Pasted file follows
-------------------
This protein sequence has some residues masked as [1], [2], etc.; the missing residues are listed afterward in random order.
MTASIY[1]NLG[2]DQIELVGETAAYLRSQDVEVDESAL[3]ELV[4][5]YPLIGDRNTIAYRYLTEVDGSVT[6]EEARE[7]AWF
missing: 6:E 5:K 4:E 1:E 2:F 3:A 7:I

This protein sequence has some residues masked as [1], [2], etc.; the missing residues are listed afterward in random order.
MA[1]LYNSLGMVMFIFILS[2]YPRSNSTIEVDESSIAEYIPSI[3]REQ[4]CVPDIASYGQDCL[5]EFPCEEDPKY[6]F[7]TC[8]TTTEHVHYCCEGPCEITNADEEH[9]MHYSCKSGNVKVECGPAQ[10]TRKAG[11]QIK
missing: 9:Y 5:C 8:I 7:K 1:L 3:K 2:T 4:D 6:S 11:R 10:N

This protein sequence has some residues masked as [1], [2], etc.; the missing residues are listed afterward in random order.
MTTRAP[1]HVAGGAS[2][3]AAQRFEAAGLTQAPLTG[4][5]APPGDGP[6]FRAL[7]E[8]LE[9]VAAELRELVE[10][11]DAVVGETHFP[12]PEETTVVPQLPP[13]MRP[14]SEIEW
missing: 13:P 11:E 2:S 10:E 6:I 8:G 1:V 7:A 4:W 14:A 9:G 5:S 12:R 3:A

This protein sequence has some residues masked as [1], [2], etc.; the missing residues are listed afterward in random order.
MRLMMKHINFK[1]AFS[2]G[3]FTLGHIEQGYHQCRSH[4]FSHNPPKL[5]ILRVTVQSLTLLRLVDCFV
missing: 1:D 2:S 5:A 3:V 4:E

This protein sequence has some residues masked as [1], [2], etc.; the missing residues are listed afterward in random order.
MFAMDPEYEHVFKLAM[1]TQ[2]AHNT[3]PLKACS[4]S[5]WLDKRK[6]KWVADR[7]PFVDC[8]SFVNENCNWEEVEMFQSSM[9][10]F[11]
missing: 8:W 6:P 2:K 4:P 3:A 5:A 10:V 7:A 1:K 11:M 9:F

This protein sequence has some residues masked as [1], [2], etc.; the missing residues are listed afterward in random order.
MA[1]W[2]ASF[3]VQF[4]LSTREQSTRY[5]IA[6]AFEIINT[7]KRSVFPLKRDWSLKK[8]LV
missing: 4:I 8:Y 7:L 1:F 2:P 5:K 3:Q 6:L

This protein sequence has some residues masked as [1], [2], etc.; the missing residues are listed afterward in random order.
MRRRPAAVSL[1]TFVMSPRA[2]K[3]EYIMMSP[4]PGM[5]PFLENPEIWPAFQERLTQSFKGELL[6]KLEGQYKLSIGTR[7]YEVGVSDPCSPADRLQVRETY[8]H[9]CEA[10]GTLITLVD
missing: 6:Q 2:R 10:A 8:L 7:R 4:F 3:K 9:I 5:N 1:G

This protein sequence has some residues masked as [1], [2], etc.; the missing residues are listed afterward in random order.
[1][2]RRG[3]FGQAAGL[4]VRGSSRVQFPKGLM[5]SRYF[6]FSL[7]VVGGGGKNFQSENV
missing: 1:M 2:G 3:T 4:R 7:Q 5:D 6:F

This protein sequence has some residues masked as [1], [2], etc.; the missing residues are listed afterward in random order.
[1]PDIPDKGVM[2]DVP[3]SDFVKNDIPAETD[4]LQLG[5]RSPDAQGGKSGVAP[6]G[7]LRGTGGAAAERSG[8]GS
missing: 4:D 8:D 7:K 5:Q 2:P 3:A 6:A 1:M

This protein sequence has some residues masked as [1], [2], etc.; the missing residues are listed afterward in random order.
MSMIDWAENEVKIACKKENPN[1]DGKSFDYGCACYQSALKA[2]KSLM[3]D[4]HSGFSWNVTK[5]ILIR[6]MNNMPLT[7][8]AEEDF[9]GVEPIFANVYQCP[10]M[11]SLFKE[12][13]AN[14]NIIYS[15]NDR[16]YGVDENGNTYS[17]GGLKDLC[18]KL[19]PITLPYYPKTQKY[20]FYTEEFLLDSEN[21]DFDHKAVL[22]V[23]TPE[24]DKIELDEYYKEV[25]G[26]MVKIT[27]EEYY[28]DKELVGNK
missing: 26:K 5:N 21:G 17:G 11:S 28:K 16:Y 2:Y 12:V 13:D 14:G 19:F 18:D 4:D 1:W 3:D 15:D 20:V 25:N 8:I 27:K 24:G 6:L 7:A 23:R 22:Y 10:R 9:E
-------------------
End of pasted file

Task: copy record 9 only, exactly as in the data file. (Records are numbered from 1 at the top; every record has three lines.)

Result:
This protein sequence has some residues masked as [1], [2], etc.; the missing residues are listed afterward in random order.
[1]PDIPDKGVM[2]DVP[3]SDFVKNDIPAETD[4]LQLG[5]RSPDAQGGKSGVAP[6]G[7]LRGTGGAAAERSG[8]GS
missing: 4:D 8:D 7:K 5:Q 2:P 3:A 6:A 1:M